VIDA Fitness owner David von Storch knows a little bit about the District’s arcane liquor licensing process.
When he opened the fondly recalled former Dakota nightclub and restaurant in 1987, popular with gay and lesbian patrons, it was the first establishment granted a license under revised city regulations that created the inappropriately named “Voluntary Agreement” process granting extraordinary powers of intervention to the few. Incredibly, to this day as few as five people forming an ad hoc protest group can halt the licensing process and force a business into negotiations regarding any aspect of operation.
The process forces businesses to capitulate to the demands of small and unrepresentative groups and/or an Advisory Neighborhood Commission (ANC) in order to successfully seek licensing approval without delay or denial — regardless of city law. Applicants oftentimes throw their hands up in the air and surrender.
(Full disclosure: I worked with David at Dakota as marketing and public relations director and was the producer of two weekly gay nightclub events at the venue.)
Now the respected community businessman and recent Capital Area Gay & Lesbian Chamber of Commerce (CAGLCC) Excellence in Business honoree, having long ago disengaged from operating nightclub venues, faces opposition to his licensing application for the nearly completed $15 million renovation of the fourth of five upscale full-service fitness and spa locations in Washington – in the commercially zoned property at 1612 U St., N.W., which formerly housed a Results gym.
The Dupont Circle ANC – and more ominously, a small citizen license opponent group – have both filed protests seeking to deny VIDA a liquor license for the facility’s private rooftop heated pool and unique lounge-style relaxation area offering members an escape to a sophisticated “urban oasis” with food and beverage service and recorded ambient “chill-out” music.
This latter group of random self-identified opponents David refers to as “neighborhood provocateurs” have proven themselves bent on inflaming others and doing anything possible to deny licensing.
At a recent public meeting with nearby residents, he was “given no credit as a longstanding community businessperson” and responsible operator, openly disparaged without justification. The level of intensity from the license opponents and their willingness to “oppose a liquor license for any reason at any time” left even David “startled” – mitigated by subsequent expressions of support by a number of those in attendance embarrassed by the outrageous behavior of a small gang of their neighbors.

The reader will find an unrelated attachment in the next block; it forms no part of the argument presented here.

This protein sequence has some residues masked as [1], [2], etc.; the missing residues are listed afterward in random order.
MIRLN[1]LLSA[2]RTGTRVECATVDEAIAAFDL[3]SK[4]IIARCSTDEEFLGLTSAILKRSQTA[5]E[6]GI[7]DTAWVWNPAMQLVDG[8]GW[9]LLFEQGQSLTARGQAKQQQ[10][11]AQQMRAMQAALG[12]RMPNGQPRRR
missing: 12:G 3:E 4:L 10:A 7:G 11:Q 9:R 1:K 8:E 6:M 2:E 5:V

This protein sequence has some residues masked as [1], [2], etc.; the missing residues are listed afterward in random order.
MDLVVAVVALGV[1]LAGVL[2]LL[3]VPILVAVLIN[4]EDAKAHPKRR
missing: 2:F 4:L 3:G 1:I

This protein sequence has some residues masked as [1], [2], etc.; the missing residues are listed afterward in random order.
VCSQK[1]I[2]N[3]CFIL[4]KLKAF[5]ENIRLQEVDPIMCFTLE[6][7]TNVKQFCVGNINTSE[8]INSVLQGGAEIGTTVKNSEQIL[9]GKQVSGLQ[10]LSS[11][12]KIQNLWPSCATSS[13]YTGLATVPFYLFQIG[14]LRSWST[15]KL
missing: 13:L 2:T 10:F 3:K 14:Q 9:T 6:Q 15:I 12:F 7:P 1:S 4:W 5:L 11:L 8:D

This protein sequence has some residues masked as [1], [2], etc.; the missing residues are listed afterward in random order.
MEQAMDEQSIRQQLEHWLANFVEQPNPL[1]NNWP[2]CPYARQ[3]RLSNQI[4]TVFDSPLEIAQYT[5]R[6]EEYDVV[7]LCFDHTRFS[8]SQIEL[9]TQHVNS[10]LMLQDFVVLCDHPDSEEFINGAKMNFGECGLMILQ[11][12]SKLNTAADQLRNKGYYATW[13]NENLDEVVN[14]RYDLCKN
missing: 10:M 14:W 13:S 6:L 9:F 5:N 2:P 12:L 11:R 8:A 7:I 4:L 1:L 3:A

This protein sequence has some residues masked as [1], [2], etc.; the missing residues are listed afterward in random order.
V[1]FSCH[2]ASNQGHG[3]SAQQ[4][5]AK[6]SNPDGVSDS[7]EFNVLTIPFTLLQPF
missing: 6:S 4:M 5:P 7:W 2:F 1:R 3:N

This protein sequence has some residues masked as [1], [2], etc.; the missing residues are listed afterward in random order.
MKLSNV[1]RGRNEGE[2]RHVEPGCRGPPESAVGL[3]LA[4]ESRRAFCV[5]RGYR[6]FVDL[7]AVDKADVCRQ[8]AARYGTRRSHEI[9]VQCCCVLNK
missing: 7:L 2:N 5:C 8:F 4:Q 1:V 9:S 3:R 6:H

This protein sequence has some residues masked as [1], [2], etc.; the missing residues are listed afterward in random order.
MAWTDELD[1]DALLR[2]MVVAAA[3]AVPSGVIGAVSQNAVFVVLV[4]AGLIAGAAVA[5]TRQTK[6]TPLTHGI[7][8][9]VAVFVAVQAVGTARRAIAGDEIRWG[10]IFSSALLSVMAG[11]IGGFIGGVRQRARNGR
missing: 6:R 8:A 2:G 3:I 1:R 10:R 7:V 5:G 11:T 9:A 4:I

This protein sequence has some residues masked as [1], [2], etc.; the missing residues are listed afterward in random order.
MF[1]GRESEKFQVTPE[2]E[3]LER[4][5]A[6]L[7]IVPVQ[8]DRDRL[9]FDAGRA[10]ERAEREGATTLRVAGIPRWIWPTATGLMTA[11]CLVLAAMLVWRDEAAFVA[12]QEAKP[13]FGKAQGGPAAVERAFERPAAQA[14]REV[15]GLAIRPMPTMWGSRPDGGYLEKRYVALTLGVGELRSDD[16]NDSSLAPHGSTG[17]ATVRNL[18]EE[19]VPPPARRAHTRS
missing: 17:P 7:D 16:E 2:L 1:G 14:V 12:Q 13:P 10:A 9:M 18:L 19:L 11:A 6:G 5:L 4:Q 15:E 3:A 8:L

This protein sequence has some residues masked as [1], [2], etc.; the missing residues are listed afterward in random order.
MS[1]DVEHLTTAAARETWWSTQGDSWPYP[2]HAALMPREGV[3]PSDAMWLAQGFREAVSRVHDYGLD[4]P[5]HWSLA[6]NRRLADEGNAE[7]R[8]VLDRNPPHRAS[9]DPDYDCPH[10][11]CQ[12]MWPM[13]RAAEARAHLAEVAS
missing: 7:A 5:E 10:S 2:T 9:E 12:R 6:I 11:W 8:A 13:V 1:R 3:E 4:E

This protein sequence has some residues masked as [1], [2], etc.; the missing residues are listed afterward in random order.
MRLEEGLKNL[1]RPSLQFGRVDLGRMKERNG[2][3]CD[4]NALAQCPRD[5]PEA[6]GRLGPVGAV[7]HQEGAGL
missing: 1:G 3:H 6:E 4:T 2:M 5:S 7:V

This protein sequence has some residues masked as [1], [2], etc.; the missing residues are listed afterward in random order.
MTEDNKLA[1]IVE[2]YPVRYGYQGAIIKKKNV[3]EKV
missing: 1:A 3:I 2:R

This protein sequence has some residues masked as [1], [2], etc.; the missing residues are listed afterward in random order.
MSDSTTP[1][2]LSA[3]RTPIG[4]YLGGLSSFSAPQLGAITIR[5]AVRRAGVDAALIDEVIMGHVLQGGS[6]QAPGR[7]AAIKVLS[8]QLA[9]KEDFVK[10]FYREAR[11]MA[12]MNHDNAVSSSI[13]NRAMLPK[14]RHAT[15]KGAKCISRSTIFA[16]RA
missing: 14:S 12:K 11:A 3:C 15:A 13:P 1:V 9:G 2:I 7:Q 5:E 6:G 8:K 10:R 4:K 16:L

According to David, the ultimate goal of some is to radically reshape the project — with or without a liquor license — despite that this is only the latest in a long line of acquired license approvals and compliance with all city regulations, codes and standards, or the fact that the facility is located in a commercial and entertainment district.
The pool, on a 10,000 square foot rooftop well above nearby buildings and to accommodate a maximum of only 299 persons, is nearing completion and is to be available for use only by members purchasing a facility upgrade and their guests during warm weather months.
Already, approximately 850 of the 1,000 available pool level memberships have been pre-sold among the projected 5,000 total gym memberships.
And — guess what — about 80 percent of those members live in the neighborhood’s zip code, with a total of nearly 90 percent living in the Dupont Circle and Logan Circle areas.
Compare that to the 18 citizen protesters standing in the way of David’s license application.
Unfortunately, this is how the city government regulatory approval process continues to be conducted in D.C.
It doesn’t matter that the president and founder of Urban Adventures Cos., a lifestyle enterprise that established VIDA Fitness with Aura Spas, Bang Salon and Capitol City Brewing Co., along with the new 901 restaurant in Penn Quarter that held its grand opening a week ago, has been a successful local business operator for the past 25 years.
Nor does it matter that David employs 2,000 people and significantly contributes to the local economy and city tax revenues.
It’s a helluva way for the city to manage economic development and encourage the creation of neighborhood amenities popular with the overwhelming majority of residents yearning for a more vibrant urban environment.
And it should end.
Mark Lee is a local small business manager and long-time community business advocate. Reach him at OurBusinessMatters@gmail.com.